[eDebate] vote for rez 2 a,b, or c

Kuswa, Kevin kkuswa
Thu Jul 10 15:51:13 CDT 2008


The degrees of aff flex are so minor within the narrow range of choices
that it seems like, once again, we're asked to select from among the
same shades of pomegranate.

 

The discussion is good, but still muted...probably because the main
choices have already been made.  We basically know the topic already
with a few minute differences.  As DCH put it well, we still have to
defend a "post-subsidy world."  Multiplying the "number of affs" by a
certain number is a misnomer when they are versions of the same
essential type of advocacy.

 

Looking forward to the "revealing" of the topic.

 

Kevin

 

 

From: edebate-bounces at ndtceda.com [mailto:edebate-bounces at ndtceda.com]
On Behalf Of David Cram Helwich
Sent: Thursday, July 10, 2008 4:31 PM
To: Jacob.Thompson at unlv.edu
Cc: edebate at ndtceda.com
Subject: Re: [eDebate] vote for rez 2 a,b, or c

 

Aff bias? Right now, I disagree, pretty strongly. The aff harms lit is
good, but affirming is likely to be pretty hard.

Couple of observations:
1. Politics DA links are brutal and pretty unidirectional. ConAgra can
outlobby Oxfam. This will force affs to go tiny on mech/subsidy, which
may not work b/c there are pretty good links to things like oil seeds,
or to go big to outweigh the DA. I'm fine with either.
2. Solvency lit is limited--there are not that many articles that we
have found so far that make a good case for a defensible 'post subsidy'
world. This is true for the 7 commodity crops we have researched so far,
and we are not exactly slouches.
3. There is plenty of lit on the far-ish left saying lifting subsidies
is bad for policy-friendly reasons.
4. K links are also pretty brutal. The link turn of 'we're pro-poor
people' will work for about three rounds before it is swamped by
incrementalism/reformism bad cards that are mech-specific.

Aff flex, please.




On Thu, Jul 10, 2008 at 3:04 PM, <Jacob.Thompson at unlv.edu> wrote:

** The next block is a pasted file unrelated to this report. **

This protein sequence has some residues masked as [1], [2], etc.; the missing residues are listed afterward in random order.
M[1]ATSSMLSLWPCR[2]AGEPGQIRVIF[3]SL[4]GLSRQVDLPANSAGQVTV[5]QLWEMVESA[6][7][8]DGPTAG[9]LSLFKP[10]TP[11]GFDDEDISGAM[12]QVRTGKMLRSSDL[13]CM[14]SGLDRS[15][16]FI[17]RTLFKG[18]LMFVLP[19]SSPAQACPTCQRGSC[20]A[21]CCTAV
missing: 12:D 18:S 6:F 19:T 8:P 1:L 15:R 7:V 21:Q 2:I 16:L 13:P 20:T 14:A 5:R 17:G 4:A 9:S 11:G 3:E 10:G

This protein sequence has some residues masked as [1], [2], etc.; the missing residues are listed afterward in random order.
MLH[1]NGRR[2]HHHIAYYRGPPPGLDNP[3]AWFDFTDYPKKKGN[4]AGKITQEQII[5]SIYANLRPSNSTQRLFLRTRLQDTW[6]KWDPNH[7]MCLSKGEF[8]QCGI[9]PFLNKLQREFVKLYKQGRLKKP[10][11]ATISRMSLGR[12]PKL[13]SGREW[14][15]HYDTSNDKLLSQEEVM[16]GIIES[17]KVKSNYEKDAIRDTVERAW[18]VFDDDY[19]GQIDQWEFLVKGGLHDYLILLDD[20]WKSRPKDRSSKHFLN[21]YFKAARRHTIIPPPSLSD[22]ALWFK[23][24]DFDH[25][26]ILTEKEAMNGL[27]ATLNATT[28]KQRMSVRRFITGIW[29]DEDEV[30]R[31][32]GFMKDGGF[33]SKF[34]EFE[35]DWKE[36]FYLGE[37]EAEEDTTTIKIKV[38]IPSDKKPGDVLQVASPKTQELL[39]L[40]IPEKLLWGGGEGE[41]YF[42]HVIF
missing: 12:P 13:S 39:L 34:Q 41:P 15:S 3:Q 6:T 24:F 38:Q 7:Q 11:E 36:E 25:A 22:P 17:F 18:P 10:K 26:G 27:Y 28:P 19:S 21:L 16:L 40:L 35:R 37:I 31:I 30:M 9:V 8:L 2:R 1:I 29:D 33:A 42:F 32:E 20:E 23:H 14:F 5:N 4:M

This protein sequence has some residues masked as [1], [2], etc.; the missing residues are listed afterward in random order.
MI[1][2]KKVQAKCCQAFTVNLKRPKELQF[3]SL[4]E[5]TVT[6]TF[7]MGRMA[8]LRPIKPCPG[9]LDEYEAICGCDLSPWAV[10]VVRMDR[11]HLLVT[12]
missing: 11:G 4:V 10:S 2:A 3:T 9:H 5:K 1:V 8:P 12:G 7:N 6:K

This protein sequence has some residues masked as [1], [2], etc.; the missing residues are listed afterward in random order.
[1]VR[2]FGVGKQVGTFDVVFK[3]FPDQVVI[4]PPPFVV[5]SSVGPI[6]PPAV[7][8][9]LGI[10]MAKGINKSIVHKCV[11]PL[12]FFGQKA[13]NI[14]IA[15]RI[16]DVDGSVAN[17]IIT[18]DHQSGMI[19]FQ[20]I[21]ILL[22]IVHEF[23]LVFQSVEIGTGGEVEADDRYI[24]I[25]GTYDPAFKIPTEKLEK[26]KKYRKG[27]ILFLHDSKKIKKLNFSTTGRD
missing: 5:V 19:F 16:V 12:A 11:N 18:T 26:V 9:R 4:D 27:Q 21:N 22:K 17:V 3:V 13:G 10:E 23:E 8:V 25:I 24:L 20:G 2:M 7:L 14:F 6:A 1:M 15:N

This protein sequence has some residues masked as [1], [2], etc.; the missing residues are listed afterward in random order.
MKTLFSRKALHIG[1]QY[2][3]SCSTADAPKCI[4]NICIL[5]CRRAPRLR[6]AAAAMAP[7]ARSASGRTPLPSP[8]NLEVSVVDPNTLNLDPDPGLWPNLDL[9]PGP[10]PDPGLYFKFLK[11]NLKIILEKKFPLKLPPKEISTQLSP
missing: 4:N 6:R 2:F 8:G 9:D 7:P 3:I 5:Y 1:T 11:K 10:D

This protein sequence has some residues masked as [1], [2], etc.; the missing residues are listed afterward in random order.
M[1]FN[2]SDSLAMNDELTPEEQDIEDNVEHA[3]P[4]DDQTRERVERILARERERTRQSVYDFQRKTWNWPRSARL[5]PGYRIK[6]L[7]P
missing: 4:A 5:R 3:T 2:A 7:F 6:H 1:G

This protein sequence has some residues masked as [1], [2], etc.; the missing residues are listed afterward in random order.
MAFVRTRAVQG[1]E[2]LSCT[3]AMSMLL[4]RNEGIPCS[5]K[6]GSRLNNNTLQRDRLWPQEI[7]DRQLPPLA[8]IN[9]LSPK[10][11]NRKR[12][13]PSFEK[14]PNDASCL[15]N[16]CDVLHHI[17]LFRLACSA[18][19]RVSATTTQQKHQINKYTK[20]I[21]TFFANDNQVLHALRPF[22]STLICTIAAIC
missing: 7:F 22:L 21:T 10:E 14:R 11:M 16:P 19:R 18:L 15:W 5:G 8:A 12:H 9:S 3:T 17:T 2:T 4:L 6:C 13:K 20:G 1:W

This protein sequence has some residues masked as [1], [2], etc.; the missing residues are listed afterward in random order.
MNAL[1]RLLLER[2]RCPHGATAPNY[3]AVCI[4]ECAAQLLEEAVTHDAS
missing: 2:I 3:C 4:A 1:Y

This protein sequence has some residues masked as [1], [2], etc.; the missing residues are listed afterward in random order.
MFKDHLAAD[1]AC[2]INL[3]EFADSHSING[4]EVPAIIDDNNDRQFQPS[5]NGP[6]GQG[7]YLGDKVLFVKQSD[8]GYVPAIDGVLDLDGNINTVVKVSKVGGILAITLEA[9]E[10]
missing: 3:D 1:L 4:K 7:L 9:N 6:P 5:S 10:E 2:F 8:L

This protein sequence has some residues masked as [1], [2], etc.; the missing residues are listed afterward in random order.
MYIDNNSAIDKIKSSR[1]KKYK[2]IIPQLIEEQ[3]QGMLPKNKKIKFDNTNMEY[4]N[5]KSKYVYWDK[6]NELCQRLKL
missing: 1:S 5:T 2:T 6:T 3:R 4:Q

I was happy to see Jim Lyle's post and hope that it will generate some
discussion of possible resolutions and voting.  However, I must note
that I disagree with Jim's initial reading of the proposed resolutions
(and think, based on his last post that he's already backed away from
this reading). 

1) Jim already admits that the plan under rez 2c to reduce ethanol subs
AND to reduce fisheries subsidies would not be a strategic aff choice.
The neg eliminates any benefit to eliminating fisheries subs by just
counterplanning out of that portion of the plan.   

2) I don't pretend to be a semanticist, but...  Ermo and Dylan probably
are... they've effectively addressed these concerns in their 2 previous
posts. 

Second and more importantly, in terms of available topic literature, it
should be obvious that this is one of the most affirmatively biased
topic areas in recent history.  When the topic paper noted (to
paraphrase) 'advocates for reducing subsidies range from Libertarians to
liberals like Oxfam International' they weren't kidding.  There are very
few people/groups outside of the farm lobby and a few agricultural
economists who believe that subsidies should not be cut.   

We as a community should be careful about granting the aff maximum
"solvency mechanism" flexibility, especially in a world where most
people believe that ending most major forms of agricultural support is a
fabulous idea.  The best case arguments that the neg would have against
cutting subsidies are solvency based--i.e. no EU/Japanese reciprocation,
US Tariffs overwhelm solvency, you have to cut subsidies and tariffs
simultaneously, etc.  These arguments would be gutted by a resolution
that allowed the aff to reduce almost all forms of USFG agricultural
support.   

Additionally: 

It seems that restricting the aff to purely domestic subsidy cuts keeps
this a "domestic" topic.   

A vote for topic 1 multiplies potential affs by (at least) three.   

Allowing affs to address market access barriers makes consult CPs (which
a lot of people seem to find illegit or at least "bad for debate") a lot
more likely to be run.  If my aff were reduce market access barriers to
Brazillian sugar-ethanol, the ultra-hot "consult Brazil CP" (which I
have actually heard read in a few debates) would rear it's ugly head. 

just my 2-cents 


Jake 

Dr. Jacob Thompson, Ph.D.
Director, Sanford I. Berman Debate Forum 
Assistant Professor In Residence
Greenspun College of Urban Affairs
Department of Communication Studies
University of Nevada, Las Vegas
4505 Maryland Parkway Box 45052
Las Vegas, NV 89154-4502
office (702) 895-3474
fax (702) 895-4805
cell (702) 809-9670

Rebel Debate on the web:
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